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NSBA Sparking the Conversation About Judging of Western Pleasure, What’s Your Opinion?

Filed under: Club & Show News,Club and Show News |     


Reprint permission provided by NSBA

Western Pleasure by: Allen Mitchels

Western Pleasure is a wonderfully unique class. It may be the most important class due to the large number of participants in western events that were first introduced to the style of riding by Western Pleasure. But it is far more than just an introductory class. The relaxed presentation and the graceful movement it requires are very difficult to perfect and has become a life passion for many.

Judging of Western Pleasure has become, arguably, the most discussed judging in our industry. Many of the concerns and criticisms are simply fashionable and unfair, but many do have merit. One criticism that does have merit is winning horses that do not perform the gaits correctly. Some of our attempts to deal with this issue, although they may have been helpful, have not addressed the heart of the problem.

For example, asking exhibitors to move forward more, regardless of terminology used, helped those performing poorly while making an unfair requirement for those performing excellently. As a proactive measure, NSBA has passed a new rule for judging the performance of gaits. This new rule creates a necessary hierarchy for evaluating gaits.

Rule 124. Western Gaits

NSBA has adopted an order of priority for evaluating western gaits. This hierarchy of consideration must be adhered to by NSBA judges and will be a great aid to exhibitors for how their horses should be presented. Following are the requirements in order of importance.

1. Correctness

2. Quality

3. Degree of difficulty

Concerning correctness, which is the most important element of the hierarchy. Judges must assess if the exhibitor has performed each gait correctly as defined during all or the majority of all of the class in order to have a correct or positive evaluation. For western gaits, correct includes a four beat walk, two beat jog, and three beat lope. The distinctness of the designated cadence for the gait being performed is essential.

Concerning quality, which is the second most important element of the hierarchy and can only be considered positively if the gait performance has complied with the first element of correctness. In evaluating the pleasing characteristics of a gait, among many considerations, judges must consider overall gracefulness, relaxed presentation, consistency, expression, top line, softness of movement, consistency, and length of stride, of the performance of a gait.

Concerning degree of difficulty, which is the least important and last element of the hierarchy. This element must only be considered if the requirement for correctness has been met and the combination of correctness and quality allow the performance to be considered for placement. Difficulty is greatly influenced by exhibiting a pleasure horse at a pace and speed that allows for correctness, and best quality of gait for that individual. A performance of a walk that is ground covering and free flowing has a high degree of difficulty. A jog or lope that is performed with a slow rhythm without sacrificing correctness or quality has a high degree of difficulty. Slowness that sacrifices correctness or negatively impacts quality shall be considered incorrect and a poor performance, at best.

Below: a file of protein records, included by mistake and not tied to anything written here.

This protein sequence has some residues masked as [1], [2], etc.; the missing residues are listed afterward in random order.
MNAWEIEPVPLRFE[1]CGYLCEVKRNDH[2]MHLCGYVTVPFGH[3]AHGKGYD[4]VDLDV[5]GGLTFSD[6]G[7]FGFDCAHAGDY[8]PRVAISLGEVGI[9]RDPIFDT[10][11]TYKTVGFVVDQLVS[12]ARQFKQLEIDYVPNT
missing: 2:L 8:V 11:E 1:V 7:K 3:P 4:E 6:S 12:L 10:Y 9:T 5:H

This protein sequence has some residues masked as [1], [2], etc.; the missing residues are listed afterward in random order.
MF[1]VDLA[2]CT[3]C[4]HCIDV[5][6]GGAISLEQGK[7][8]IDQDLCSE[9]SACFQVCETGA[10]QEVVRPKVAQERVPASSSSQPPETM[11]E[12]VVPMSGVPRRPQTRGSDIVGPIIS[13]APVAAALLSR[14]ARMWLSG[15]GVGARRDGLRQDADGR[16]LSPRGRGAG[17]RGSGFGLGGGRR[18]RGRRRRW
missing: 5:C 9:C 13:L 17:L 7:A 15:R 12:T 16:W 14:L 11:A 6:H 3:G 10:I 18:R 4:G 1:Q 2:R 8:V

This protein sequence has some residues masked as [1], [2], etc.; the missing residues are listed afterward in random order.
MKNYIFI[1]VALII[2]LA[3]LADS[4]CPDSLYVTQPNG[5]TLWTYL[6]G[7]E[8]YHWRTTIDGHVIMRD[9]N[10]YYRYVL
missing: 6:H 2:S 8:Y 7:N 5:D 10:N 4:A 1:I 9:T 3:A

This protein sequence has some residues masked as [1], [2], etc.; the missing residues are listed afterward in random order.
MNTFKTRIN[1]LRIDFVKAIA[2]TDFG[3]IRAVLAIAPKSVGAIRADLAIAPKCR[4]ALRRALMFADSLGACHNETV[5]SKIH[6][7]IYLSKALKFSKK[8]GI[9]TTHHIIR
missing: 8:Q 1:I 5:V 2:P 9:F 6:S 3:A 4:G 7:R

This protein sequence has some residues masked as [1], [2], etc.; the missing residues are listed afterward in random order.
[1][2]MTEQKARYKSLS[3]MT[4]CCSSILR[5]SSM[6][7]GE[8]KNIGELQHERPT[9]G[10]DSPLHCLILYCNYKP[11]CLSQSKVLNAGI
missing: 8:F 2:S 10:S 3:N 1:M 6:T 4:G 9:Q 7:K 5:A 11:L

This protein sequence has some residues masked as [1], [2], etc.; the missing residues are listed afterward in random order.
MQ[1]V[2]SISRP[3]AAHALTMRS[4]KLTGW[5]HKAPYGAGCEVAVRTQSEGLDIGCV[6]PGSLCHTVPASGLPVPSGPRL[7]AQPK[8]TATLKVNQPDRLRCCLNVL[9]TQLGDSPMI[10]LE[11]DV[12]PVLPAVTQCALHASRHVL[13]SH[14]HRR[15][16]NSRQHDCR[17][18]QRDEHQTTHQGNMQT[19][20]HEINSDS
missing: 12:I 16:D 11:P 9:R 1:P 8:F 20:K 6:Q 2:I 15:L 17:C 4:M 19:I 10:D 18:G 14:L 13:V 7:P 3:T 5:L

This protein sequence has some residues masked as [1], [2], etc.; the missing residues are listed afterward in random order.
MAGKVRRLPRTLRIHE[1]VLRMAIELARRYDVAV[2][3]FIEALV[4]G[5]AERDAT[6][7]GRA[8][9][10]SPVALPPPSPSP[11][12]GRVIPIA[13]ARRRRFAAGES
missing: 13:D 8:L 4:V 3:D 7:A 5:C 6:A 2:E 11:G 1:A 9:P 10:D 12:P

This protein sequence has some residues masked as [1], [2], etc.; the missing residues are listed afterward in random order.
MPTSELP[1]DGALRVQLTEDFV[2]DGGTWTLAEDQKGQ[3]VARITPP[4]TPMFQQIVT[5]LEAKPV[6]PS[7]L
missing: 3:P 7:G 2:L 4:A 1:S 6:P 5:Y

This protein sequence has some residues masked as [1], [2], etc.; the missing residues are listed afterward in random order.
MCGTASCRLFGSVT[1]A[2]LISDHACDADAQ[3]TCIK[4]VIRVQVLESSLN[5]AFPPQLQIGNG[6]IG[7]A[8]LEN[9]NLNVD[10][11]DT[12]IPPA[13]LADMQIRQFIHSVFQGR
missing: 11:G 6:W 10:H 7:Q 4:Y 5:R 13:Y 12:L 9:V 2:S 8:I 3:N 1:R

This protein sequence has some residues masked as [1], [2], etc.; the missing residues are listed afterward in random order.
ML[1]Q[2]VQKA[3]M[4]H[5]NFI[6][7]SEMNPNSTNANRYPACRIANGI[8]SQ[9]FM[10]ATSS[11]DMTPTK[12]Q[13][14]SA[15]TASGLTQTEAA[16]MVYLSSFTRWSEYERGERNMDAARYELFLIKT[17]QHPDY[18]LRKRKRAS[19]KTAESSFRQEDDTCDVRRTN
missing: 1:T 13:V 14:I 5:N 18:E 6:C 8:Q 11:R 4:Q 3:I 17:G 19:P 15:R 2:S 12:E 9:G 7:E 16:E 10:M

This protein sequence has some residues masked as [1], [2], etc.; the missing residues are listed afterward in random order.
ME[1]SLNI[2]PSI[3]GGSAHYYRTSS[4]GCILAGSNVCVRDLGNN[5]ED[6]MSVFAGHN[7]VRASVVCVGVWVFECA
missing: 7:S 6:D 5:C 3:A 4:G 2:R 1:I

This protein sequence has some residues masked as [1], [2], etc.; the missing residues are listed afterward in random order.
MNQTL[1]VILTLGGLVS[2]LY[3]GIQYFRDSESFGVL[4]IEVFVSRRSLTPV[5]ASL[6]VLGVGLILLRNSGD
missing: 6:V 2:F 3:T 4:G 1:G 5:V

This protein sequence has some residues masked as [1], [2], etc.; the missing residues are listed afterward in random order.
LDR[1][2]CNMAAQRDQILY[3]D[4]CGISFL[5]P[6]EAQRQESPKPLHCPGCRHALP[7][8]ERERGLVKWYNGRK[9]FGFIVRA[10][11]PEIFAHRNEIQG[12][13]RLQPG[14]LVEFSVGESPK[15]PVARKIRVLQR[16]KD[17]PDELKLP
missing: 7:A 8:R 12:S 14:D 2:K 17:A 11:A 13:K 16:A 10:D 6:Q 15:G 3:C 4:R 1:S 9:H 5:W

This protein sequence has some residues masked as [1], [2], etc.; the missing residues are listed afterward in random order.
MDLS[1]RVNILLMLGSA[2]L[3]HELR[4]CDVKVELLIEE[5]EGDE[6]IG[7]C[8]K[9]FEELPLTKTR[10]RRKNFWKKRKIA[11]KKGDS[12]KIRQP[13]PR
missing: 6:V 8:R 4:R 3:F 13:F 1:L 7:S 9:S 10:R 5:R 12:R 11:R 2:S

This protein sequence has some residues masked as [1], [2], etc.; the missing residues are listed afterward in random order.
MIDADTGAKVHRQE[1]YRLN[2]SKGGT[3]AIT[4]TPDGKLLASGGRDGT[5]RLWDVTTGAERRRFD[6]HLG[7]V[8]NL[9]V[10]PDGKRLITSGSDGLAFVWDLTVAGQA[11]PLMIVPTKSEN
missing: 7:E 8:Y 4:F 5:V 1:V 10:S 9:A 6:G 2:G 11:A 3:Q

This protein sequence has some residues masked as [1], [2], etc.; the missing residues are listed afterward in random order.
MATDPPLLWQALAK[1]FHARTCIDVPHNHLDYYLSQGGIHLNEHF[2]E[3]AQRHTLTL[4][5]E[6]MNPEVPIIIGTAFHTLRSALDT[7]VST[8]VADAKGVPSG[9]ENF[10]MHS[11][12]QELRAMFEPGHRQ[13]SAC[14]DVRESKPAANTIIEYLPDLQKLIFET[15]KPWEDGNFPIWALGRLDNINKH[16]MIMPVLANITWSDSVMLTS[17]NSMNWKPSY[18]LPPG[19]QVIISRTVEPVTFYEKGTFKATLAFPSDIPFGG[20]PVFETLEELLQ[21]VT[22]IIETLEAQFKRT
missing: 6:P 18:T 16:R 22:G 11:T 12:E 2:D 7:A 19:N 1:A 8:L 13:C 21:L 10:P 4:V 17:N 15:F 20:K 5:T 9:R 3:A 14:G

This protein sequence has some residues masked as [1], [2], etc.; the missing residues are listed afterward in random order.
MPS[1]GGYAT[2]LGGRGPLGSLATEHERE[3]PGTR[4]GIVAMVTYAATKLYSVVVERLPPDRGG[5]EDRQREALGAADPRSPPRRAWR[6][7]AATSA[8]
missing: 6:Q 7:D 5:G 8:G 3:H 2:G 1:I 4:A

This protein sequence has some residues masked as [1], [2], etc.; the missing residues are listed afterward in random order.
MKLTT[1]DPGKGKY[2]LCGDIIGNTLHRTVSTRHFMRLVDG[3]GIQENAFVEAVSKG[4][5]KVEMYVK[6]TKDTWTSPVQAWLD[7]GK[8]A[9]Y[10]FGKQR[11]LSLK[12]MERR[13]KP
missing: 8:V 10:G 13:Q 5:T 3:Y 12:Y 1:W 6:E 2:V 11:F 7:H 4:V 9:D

It may be helpful to point out this hierarchy while providing a logical way to evaluate gaits may also be adapted to many judging endeavors.

The most obvious cause of performing gaits incorrectly has been summed up by David Dellin: “We get into trouble when we consider the degree of difficulty the most important rather than the least important aspect–our don’t pass mentality.” This statement reflects the thinking of many exhibitors and judges. With this new rule NSBA has prioritized these important considerations.

Over the years, judging skills and philosophies have been passed along with many old adages such as, “don’t get your good horses beat,” or, “place ‘um like you would buy ‘um.” They tend to place the emphasis on the quality of the individual, rather than on the quality of the performance at that moment. Judging with this basis allows the horse we would want to own to place highly, even though part of its performance may be incorrect.

As an example, this horse may perform the jog so slowly it becomes incorrect and does a four-beat jog, although the lope is performed very well. Too often the best horsemen may use this horse very high in their placement of the class. They know they can easily fix the jog and this is the one they would want to own. The result is this horse with a major flaw in performance can beat horses with average or even good performances in all the gaits. Even though this is the superior horse, it must perform the best to deserve to win.

A similar analogy is the Trail horse that might turn the wrong direction or do too many turns in the box. Being incorrect should remove it from contention, but if it were to be correct, a judge would next consider the quality. How careful and willing was the performance? And lastly the degree of difficulty must be considered. How quickly and smoothly was the obstacle performed?

By NSBA requiring judges to follow the new rule, the best performance, whether or not it is the best horse, will win. As judges approach judging with the same considerations and the same order of importance, we should expect changes in how the horses are presented. Exhibitors will adapt to correctness and quality being far more important than degree of difficulty.

What are your comments on the 2014 rule developed to judge Western Pleasure? Share your comments by emailing them to NSBAoffice@nsba.com.

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